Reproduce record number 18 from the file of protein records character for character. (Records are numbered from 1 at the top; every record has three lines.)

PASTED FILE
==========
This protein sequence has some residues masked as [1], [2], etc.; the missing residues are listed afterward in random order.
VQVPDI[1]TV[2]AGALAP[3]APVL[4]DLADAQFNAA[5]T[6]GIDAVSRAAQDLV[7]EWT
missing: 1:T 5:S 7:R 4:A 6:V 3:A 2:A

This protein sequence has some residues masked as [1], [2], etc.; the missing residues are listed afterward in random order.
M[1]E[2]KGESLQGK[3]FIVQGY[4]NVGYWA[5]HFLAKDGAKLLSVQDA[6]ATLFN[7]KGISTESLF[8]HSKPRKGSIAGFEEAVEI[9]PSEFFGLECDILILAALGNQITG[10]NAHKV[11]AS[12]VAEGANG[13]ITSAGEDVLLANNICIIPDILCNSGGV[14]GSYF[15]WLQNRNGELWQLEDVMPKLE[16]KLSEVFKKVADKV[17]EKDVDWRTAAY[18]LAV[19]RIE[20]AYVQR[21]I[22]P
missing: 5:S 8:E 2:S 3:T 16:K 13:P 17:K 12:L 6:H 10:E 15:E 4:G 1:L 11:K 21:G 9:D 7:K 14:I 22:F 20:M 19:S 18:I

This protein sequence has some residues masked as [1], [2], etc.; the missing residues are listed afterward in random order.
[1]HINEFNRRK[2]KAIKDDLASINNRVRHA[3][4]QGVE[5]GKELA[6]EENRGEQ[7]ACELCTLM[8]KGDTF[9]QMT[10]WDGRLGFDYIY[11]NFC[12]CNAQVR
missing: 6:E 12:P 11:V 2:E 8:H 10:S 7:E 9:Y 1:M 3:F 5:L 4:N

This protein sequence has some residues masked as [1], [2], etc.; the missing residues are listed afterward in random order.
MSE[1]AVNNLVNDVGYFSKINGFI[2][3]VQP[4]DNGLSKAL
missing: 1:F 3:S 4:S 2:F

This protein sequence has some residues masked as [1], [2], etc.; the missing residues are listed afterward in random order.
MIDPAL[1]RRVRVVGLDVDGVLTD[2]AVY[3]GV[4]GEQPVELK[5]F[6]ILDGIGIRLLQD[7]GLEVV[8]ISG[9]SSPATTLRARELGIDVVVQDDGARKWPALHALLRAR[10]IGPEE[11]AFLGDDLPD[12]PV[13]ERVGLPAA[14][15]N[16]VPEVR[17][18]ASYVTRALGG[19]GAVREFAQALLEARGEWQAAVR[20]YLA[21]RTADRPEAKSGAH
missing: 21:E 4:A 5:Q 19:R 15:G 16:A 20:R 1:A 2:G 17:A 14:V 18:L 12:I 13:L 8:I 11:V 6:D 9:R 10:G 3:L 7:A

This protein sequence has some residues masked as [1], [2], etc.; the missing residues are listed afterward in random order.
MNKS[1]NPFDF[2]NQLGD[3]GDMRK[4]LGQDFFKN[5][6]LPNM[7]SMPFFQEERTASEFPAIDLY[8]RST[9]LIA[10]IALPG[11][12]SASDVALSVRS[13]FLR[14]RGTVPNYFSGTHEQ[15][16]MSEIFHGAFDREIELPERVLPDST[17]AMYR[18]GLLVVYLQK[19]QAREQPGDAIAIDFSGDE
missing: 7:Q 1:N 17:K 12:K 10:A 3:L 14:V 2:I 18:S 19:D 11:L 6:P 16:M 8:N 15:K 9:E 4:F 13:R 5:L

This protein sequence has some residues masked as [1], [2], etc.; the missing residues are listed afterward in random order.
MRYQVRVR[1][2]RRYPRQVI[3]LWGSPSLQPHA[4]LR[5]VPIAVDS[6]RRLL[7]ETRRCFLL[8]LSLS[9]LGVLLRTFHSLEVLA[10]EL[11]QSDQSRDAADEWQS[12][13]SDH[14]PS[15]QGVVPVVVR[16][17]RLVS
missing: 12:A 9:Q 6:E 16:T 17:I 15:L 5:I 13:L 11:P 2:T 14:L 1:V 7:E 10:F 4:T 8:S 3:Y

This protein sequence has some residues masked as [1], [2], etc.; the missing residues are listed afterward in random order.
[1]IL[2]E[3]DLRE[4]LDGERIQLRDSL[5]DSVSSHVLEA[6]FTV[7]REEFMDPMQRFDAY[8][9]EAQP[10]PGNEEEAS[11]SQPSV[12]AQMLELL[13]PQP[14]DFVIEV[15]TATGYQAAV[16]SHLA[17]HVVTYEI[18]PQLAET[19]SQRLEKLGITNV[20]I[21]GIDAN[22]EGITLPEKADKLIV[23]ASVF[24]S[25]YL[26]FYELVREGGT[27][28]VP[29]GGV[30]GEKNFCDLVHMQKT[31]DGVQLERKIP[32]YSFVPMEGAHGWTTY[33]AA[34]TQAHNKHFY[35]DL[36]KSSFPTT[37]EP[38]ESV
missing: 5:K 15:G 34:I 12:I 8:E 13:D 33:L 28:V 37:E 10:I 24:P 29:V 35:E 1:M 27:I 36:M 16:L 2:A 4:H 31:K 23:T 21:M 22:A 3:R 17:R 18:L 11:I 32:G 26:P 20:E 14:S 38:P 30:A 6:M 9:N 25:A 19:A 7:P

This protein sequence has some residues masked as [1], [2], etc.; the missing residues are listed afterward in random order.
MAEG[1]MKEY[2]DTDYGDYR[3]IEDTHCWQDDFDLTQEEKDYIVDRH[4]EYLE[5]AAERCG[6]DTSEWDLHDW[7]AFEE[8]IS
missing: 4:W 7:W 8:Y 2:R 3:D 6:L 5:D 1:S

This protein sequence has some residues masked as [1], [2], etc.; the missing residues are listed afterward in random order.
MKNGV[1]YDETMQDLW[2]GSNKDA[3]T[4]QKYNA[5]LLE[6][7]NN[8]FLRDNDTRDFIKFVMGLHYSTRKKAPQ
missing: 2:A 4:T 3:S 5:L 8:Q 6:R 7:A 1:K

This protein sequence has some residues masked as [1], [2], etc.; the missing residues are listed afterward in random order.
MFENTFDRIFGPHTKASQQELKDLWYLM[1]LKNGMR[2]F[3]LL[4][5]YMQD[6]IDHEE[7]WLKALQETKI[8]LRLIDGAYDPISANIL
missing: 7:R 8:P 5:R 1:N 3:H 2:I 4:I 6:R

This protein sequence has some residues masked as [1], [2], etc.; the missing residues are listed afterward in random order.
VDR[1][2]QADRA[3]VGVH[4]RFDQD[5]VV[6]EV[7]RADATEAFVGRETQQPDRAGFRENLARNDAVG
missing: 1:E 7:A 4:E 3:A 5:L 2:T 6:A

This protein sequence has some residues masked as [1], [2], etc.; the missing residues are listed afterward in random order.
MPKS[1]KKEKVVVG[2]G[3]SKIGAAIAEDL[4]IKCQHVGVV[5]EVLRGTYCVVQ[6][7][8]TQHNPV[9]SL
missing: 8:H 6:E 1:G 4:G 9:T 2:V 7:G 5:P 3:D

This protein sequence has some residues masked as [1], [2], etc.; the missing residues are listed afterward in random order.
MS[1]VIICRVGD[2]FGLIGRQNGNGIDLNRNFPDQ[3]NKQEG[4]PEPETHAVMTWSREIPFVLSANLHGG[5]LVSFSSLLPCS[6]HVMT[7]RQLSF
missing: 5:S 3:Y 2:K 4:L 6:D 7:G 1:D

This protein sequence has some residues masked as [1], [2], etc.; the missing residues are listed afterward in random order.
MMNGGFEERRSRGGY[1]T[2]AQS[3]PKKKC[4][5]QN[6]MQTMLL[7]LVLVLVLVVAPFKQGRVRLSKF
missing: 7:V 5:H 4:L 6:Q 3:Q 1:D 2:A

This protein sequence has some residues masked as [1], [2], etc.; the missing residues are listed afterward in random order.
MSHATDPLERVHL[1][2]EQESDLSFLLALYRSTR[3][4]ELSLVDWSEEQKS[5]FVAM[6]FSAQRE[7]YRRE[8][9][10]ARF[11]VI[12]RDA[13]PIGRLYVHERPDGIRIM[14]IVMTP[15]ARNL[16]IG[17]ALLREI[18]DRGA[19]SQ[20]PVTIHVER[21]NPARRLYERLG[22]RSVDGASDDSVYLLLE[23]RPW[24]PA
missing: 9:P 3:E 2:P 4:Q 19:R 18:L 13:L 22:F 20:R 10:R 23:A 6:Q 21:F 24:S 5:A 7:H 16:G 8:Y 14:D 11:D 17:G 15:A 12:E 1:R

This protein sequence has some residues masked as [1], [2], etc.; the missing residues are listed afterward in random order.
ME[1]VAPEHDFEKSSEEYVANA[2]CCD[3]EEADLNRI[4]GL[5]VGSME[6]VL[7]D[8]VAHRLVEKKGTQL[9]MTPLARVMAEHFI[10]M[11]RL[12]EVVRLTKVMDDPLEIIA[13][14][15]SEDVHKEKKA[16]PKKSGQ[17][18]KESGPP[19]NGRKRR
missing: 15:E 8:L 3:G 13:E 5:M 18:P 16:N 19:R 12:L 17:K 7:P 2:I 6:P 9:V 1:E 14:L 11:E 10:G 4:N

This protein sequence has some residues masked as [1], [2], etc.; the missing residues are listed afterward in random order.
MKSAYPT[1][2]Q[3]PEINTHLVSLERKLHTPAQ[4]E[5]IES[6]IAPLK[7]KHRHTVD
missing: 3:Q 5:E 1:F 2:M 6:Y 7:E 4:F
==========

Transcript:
This protein sequence has some residues masked as [1], [2], etc.; the missing residues are listed afterward in random order.
MKSAYPT[1][2]Q[3]PEINTHLVSLERKLHTPAQ[4]E[5]IES[6]IAPLK[7]KHRHTVD
missing: 3:Q 5:E 1:F 2:M 6:Y 7:E 4:F